We are all familiar with the famous 1897 letter to the editor from an 8-year-old girl and the thoughtful response from the New York Sun.

DEAR EDITOR: I am eight years old. Some of my little friends say there is no Santa Claus. Papa says, “If you see it in THE SUN it’s so.” Please tell me the truth, is there a Santa Claus?

– Virginia O’Hanlon
115 West Ninety Fifth Street

VIRGINIA, your little friends are wrong. They have been affected by the skepticism of a skeptical age. They do not believe except they see…. Yes, VIRGINIA, there is a Santa Claus.

Sometimes I think the general perception of prospective homebuyers, especially first-time homebuyers, reflects this same type of skepticism. After all, how can a homebuyer believe in the dream of homeownership considering how long it takes to save for a down payment?

Recently, Forbes published an article that referred to the most significant challenge to homeownership being the accumulation of a 20% down payment. It’s hard to disagree with this point. Consider the example used in the article, where $36,500 represented the average 20% down payment in the country, equivalent to an average purchase price of $182,500. Since the US average savings rate is approximately 5% and the average household income is roughly $55,000, the average household would be saving $229 per month toward a down payment. At that rate, it would take more than 13 years to accumulate a 20% down payment (if home prices don’t increase over time). That is a significant challenge!

What I can’t agree with is the author’s assertion that “If you’re shy of this amount, you’ll face higher monthly mortgage payments and have to shell out for mortgage insurance, which makes the whole home-buying thing that much more expensive in the end.” See the full article.

I would like to challenge that notion and, in fact, make the case that waiting until they have saved the full 20% down may cost the borrowers more in the long run.

Let’s look at our average household again. If the borrowers’ goal was to put 5% down on that same house, they’d only need to save for a little more than 3 years. Their monthly mortgage payment, before real estate taxes and insurance, would be approximately $827, assuming a 30-year, fixed-rate mortgage with an interest rate of 4% and a 720 credit score. Taxes and insurance would add around $200 to the monthly mortgage payment. Add another $90 for monthly, borrower-paid mortgage insurance for standard Agency coverage, and the total monthly payment comes to $1,117. In its annual housing report “Out of Reach,” published earlier this year, the National Low Income Housing Coalition found that the US average cost to rent a two-bedroom unit was $1,006. On the surface it would seem the author’s assertion is accurate, but let’s take a closer look.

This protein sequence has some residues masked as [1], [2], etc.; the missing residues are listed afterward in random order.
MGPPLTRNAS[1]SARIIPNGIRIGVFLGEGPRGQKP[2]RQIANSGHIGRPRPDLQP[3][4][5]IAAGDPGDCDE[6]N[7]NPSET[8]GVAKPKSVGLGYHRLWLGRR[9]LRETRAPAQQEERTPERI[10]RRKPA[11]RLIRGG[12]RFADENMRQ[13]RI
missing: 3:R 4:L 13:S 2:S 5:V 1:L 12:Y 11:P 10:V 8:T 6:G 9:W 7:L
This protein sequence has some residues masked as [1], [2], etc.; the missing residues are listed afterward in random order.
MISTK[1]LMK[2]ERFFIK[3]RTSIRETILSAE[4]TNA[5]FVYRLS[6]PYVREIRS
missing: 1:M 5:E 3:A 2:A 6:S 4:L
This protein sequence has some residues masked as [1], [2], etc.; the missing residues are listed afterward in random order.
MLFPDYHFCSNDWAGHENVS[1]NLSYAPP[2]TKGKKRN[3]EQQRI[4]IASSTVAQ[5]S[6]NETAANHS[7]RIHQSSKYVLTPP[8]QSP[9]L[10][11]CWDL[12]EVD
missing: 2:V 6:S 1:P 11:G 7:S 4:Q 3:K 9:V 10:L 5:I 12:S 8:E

As stated above, if the prospective homeowners decided to wait and save a 20% down payment, it would take them an additional 10 years to accumulate the required amount. Of course, that assumes home prices remain unchanged over that time frame. A more likely scenario, based upon current economic forecasts, is that home values will appreciate approximately 4% annually. This means in 10 years the $182,500 home is now valued at $270,000 and a 20% down payment would be $54,000. At that point it could cost 50% more to buy the home, and as a result, the borrowers would need to save an additional $17,500.

With only a 5% down payment and buying sooner than later, the borrowers would benefit from the price appreciation in the intervening years and build equity with every payment. So even after mortgage insurance is factored in, the average household, in this example, would benefit from being able to purchase the home of their dreams earlier and at a lower price.

Which brings me to a final point: Private mortgage insurance may be cancelled under several circumstances; one of them being the home’s value appreciates to the point where borrower equity reaches 20%. In our example, with just 4% annual home price appreciation, the borrowers may be able to cancel the mortgage insurance in less than 4 years . In any event, when mortgage insurance is cancelled, the monthly mortgage payment is reduced by that amount — and mortgage insurance becomes a non-issue.

Does mortgage insurance have a cost? Yes. Do the benefits of financing with it to purchase sooner outweigh its cost? In many circumstances, the answer is yes. I would further submit that mortgage insurance improves the financial stability of a household, as overall housing costs drop (as rent payments most likely will continue to increase); therefore, more household wealth is created both in terms of cash and equity.

Mike Zimmerman, MBA

Mike Zimmerman - MGIC Sr. VP Investor Relations

Mike is the Senior Vice President of Investor Relations at MGIC Investment Corporation. In this role, he is responsible for managing a comprehensive investor relations and corporate communications strategy that is designed to manage the company's reputation, as well as educate and update investors and media about the company's operating results and strategies.

Mike joined MGIC in 1995 in the Capital Markets department and has over more than 30 years of broad-based mortgage banking experience. He has authored several articles about the mortgage industry and has spoken at National MBA conferences, Regional MBA conferences, Bank Administration Institute and the Institute for International Research conferences.

He holds an MBA from the Keller Graduate School of Management and a degree in Business Administration from St. Ambrose University.

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